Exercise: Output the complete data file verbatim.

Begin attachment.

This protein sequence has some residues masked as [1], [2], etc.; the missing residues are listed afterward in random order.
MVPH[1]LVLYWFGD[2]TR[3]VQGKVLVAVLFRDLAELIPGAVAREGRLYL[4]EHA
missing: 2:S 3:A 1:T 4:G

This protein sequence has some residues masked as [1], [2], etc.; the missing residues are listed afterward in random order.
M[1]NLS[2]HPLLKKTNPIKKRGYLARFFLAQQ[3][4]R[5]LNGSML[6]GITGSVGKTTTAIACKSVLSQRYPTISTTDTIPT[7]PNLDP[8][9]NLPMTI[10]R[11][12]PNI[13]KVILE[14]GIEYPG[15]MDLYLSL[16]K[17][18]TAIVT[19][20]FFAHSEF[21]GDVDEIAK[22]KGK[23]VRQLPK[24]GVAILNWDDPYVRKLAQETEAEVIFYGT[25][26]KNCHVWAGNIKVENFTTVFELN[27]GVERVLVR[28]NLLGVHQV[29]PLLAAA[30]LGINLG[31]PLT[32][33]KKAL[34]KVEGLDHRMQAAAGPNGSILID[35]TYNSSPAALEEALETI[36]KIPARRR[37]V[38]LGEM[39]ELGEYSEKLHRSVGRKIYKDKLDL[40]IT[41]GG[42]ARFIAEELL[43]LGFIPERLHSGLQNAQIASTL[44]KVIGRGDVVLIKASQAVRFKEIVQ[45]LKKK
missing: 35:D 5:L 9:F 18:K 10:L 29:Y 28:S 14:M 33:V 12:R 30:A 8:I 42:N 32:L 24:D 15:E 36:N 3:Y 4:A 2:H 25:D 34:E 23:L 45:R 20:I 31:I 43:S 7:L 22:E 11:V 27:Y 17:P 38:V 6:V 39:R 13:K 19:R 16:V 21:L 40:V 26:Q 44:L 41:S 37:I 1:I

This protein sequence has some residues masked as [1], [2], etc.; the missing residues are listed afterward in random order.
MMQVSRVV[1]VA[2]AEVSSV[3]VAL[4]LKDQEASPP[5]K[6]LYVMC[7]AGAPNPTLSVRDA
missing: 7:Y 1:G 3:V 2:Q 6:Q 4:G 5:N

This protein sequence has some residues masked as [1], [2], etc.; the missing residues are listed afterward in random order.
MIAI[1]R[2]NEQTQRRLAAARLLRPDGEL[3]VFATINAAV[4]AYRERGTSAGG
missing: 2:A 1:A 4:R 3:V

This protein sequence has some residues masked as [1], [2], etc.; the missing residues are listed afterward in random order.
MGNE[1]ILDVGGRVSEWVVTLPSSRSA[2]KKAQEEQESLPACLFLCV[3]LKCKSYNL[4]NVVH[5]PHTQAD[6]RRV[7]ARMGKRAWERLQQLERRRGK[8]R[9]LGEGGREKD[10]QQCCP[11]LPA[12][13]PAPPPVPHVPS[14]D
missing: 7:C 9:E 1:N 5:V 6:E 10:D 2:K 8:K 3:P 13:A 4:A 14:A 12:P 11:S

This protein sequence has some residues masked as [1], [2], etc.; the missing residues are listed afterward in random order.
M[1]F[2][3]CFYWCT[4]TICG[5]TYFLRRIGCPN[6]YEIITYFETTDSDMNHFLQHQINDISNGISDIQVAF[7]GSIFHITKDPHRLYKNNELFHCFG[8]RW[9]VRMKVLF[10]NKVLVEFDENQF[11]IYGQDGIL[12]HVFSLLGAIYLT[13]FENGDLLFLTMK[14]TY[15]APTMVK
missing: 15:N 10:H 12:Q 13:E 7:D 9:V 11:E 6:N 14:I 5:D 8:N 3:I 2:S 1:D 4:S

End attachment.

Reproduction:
This protein sequence has some residues masked as [1], [2], etc.; the missing residues are listed afterward in random order.
MVPH[1]LVLYWFGD[2]TR[3]VQGKVLVAVLFRDLAELIPGAVAREGRLYL[4]EHA
missing: 2:S 3:A 1:T 4:G

This protein sequence has some residues masked as [1], [2], etc.; the missing residues are listed afterward in random order.
M[1]NLS[2]HPLLKKTNPIKKRGYLARFFLAQQ[3][4]R[5]LNGSML[6]GITGSVGKTTTAIACKSVLSQRYPTISTTDTIPT[7]PNLDP[8][9]NLPMTI[10]R[11][12]PNI[13]KVILE[14]GIEYPG[15]MDLYLSL[16]K[17][18]TAIVT[19][20]FFAHSEF[21]GDVDEIAK[22]KGK[23]VRQLPK[24]GVAILNWDDPYVRKLAQETEAEVIFYGT[25][26]KNCHVWAGNIKVENFTTVFELN[27]GVERVLVR[28]NLLGVHQV[29]PLLAAA[30]LGINLG[31]PLT[32][33]KKAL[34]KVEGLDHRMQAAAGPNGSILID[35]TYNSSPAALEEALETI[36]KIPARRR[37]V[38]LGEM[39]ELGEYSEKLHRSVGRKIYKDKLDL[40]IT[41]GG[42]ARFIAEELL[43]LGFIPERLHSGLQNAQIASTL[44]KVIGRGDVVLIKASQAVRFKEIVQ[45]LKKK
missing: 35:D 5:L 9:F 18:K 10:L 29:Y 28:S 14:M 33:V 12:R 30:A 8:I 42:N 32:L 24:D 15:E 36:N 3:Y 4:A 2:H 25:D 34:E 23:L 45:R 20:I 31:I 43:S 7:L 22:E 11:V 27:Y 17:P 38:V 6:V 39:R 13:K 19:R 16:V 21:L 40:V 26:Q 44:L 41:S 37:I 1:I

This protein sequence has some residues masked as [1], [2], etc.; the missing residues are listed afterward in random order.
MMQVSRVV[1]VA[2]AEVSSV[3]VAL[4]LKDQEASPP[5]K[6]LYVMC[7]AGAPNPTLSVRDA
missing: 7:Y 1:G 3:V 2:Q 6:Q 4:G 5:N

This protein sequence has some residues masked as [1], [2], etc.; the missing residues are listed afterward in random order.
MIAI[1]R[2]NEQTQRRLAAARLLRPDGEL[3]VFATINAAV[4]AYRERGTSAGG
missing: 2:A 1:A 4:R 3:V

This protein sequence has some residues masked as [1], [2], etc.; the missing residues are listed afterward in random order.
MGNE[1]ILDVGGRVSEWVVTLPSSRSA[2]KKAQEEQESLPACLFLCV[3]LKCKSYNL[4]NVVH[5]PHTQAD[6]RRV[7]ARMGKRAWERLQQLERRRGK[8]R[9]LGEGGREKD[10]QQCCP[11]LPA[12][13]PAPPPVPHVPS[14]D
missing: 7:C 9:E 1:N 5:V 6:E 10:D 2:K 8:K 3:P 13:A 4:A 14:A 12:P 11:S

This protein sequence has some residues masked as [1], [2], etc.; the missing residues are listed afterward in random order.
M[1]F[2][3]CFYWCT[4]TICG[5]TYFLRRIGCPN[6]YEIITYFETTDSDMNHFLQHQINDISNGISDIQVAF[7]GSIFHITKDPHRLYKNNELFHCFG[8]RW[9]VRMKVLF[10]NKVLVEFDENQF[11]IYGQDGIL[12]HVFSLLGAIYLT[13]FENGDLLFLTMK[14]TY[15]APTMVK
missing: 15:N 10:H 12:Q 13:E 7:D 9:V 11:E 6:N 14:I 5:D 8:N 3:I 2:S 1:D 4:S